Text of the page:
Commuting is overrated, says the CEO of Allstate: ‘Nobody wants to drive to an office to do a Zoom call’

March 21, 2023, 2:00 PM UTC
Tom Wilson headshot
“We found out flexibility really sells," Tom Wilson said on an exclusive Fortune Connect panel last week.
Courtesy of Allstate

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You don’t have to look far to see that workers’ loyalty to their jobs plummeted as they took stock of their lives during the pandemic. Whether or not they ended up regretting it, many opted to spring for greener pastures, joining the Great Resignation. The hiring market consequently went haywire, and amid record-breaking inflation and seemingly endless layoffs, has yet to return to normalcy

At insurance giant Allstate, president, chair, and CEO Tom Wilson has identified a method for both attracting new talent and ensuring existing talent continues feeling valued in such a market: prioritizing purpose and treating every worker like they’re an Allstate customer. 

He and his senior team at Allstate carried out that mindset shift during the pandemic, Wilson recalled during an exclusive interview with Fortune Connect.

“We say, we’re selling you a job. That job comes with some professional work, some personal growth, some money, and an inclusive environment,” Wilson explained. “And you pay us for that with your expertise, your engagement, your loyalty, your commitment, and the extra 10% of the work.”

It was viewing a job at Allstate through this lens that led Wilson to the no-brainer that still manages to evade countless other Fortune 500 executives: Workers want flexibility. At Allstate, that means adding flexibility to its customer value proposition.

“We found out flexibility really sells and, you know, nobody wants to drive to an office to do a Zoom call, and they don’t have to,” Wilson said. “And commuting is way overrated.”

Centering the employee pays off

Allstate, 66th on the Fortune 500, employs nearly 55,000 people and generates over $53 million in annual revenue. So it’s still ironing out the details of its flexible work arrangement. But even as it stands, Wilson’s vocal commitment to employee choice has given the company greater loyalty and commitment across the board, “and it has us thinking differently about where we want to go from here,” he said.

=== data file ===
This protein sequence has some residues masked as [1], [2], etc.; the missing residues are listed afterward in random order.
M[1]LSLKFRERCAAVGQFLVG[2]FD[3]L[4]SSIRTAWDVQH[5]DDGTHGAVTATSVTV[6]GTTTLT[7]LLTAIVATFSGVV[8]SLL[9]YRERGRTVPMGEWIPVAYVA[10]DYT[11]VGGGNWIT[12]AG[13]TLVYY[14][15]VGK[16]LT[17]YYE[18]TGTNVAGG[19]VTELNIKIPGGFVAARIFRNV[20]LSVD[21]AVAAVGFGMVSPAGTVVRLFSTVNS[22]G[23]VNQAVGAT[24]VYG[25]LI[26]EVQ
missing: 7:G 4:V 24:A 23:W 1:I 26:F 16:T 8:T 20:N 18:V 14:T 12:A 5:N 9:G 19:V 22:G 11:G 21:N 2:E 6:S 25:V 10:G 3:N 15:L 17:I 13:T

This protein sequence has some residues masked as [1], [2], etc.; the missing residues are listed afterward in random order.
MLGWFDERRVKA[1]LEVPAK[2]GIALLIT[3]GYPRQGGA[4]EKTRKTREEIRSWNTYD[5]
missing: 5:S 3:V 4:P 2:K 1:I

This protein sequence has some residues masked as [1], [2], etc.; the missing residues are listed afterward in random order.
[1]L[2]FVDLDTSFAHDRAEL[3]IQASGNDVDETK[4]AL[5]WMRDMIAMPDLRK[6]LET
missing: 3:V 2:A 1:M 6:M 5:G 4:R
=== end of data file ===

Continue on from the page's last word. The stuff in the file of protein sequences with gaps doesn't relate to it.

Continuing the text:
Shortly after lockdowns, Allstate sold its main campus real estate outside of Chicago, but has maintained a significant presence in the Chicago area, its vice president of people solutions and experiences, Stephanie Roseman, told Employee Benefit News

“We just wanted to be really purposeful and let employees drive what that means,” Roseman said. “We’re watching who’s coming in and when they’re coming in and letting that dictate a lot about our real estate plans. We’re trying to make sure that we’re investing in the talent pool so that there aren’t geographical constraints, while keeping in mind that 76% of our employees are near an office—we made sure that we have offices so that we can gather when they want to gather.”

Wilson, for his part, embraces workplace evolution. “We’re really thinking about creating the future, rather than following trends,” he said. “And I think all companies, all people, can do that. You just have to empower yourself to do it.”

Granted, flexibility may be less of a trend and more of an inarguably permanent feature of modern white collar work. 

By centering the employee—their preferences, their needs, their priorities—in all decision-making, Wilson has landed on another foundational part of the puzzle: purpose. His personal purpose is to help other people achieve more meaningful, successful lives, he said during his panel. He hopes the same goes for every worker at Allstate; purpose, he said, provides focus, engagement, and business-wide resiliency. 

Wilson, a “purpose-driven leader” who considers purpose “a gift you can give yourself and others,” encourages each worker to write out what motivates them. The answer is unlikely to be commuting to an office to be on Zooms all day.

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